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By Berkeley George

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For my part, after the nicest inquiry I could make, I am not able to discover that anything else is meant by those words; and I once more entreat the reader to sound his own thoughts, and not suffer himself to be imposed on by words. If he can conceive it possible either for his ideas or their archetypes to exist without being perceived, then I give up the cause; but if he cannot, he will acknowledge it is unreasonable for him to stand up in defence of he knows not what, and pretend to charge on me as an absurdity the not assenting to those propositions which at bottom have no meaning in them.

From the principles we have laid down it follows human knowledge may naturally be reduced to two heads—that of ideas and that of spirits. Of each of these I shall treat in order. And first as to ideas or unthinking things. Our knowledge of these has been very much obscured and confounded, and we have been led into very dangerous errors, by supposing a twofold existence of the objects of sense—the one intelligible or in the mind, the other real and without the mind; whereby unthinking things are thought to have a natural subsistence of their own distinct from being perceived by spirits.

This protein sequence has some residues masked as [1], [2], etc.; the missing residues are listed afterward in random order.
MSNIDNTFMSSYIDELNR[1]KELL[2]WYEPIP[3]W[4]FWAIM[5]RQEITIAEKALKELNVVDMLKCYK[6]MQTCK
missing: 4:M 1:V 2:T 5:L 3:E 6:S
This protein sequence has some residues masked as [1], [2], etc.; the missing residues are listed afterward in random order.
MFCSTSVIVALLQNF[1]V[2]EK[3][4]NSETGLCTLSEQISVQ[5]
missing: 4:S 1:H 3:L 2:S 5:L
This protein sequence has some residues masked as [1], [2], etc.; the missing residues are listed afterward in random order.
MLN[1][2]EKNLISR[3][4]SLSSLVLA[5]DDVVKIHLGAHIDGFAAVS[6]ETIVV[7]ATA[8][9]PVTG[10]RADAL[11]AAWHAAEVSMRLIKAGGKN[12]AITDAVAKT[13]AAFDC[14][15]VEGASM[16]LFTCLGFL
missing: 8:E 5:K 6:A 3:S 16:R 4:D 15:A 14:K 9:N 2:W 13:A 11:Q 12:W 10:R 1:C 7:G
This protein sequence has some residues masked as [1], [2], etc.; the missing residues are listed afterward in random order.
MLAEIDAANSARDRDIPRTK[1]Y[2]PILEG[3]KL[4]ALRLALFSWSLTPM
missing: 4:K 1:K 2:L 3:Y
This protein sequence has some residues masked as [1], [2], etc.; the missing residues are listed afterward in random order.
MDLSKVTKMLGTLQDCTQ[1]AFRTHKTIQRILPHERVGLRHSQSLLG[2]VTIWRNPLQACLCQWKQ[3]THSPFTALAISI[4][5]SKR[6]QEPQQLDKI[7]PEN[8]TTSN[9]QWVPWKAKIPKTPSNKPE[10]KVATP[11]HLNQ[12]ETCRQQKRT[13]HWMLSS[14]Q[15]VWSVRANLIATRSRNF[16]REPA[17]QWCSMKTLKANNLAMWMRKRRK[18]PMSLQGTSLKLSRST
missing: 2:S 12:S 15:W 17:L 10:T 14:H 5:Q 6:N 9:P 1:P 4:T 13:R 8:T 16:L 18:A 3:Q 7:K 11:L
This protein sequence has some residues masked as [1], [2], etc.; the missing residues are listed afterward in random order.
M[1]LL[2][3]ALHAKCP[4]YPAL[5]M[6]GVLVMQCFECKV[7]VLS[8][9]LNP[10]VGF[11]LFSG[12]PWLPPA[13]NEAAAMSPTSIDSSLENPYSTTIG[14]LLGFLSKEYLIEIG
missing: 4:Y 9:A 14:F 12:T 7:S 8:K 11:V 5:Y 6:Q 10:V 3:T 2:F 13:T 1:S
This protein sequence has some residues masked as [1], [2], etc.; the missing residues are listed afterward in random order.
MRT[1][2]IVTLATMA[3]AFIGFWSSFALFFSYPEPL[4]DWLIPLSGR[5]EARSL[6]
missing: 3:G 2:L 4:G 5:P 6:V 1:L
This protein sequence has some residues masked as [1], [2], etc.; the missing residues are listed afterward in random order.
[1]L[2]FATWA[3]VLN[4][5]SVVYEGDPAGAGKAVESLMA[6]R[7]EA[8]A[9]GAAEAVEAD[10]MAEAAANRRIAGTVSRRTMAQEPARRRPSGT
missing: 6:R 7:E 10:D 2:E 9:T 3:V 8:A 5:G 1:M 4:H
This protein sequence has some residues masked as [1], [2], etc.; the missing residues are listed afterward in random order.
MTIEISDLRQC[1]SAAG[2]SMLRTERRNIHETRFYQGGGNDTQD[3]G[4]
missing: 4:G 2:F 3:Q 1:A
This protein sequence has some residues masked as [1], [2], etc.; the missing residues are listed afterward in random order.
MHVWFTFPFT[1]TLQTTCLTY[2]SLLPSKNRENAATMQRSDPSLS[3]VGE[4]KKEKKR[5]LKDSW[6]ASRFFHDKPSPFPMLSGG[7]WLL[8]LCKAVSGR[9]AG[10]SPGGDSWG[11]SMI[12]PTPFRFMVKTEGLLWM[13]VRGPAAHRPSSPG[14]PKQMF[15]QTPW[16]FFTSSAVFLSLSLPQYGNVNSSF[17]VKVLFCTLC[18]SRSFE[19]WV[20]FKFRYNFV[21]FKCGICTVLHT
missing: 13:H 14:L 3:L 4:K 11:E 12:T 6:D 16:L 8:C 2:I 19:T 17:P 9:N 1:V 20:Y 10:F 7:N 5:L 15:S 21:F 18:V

For instance, in this proposition "a die is hard, extended, and square," they will have it that the word die denotes a subject or substance, distinct from the hardness, extension, and figure which are predicated of it, and in which they exist. This I cannot comprehend: to me a die seems to be nothing distinct from those things which are termed its modes or accidents. And, to say a die is hard, extended, and square is not to attribute those qualities to a subject distinct from and supporting them, but only an explication of the meaning of the word DIE.

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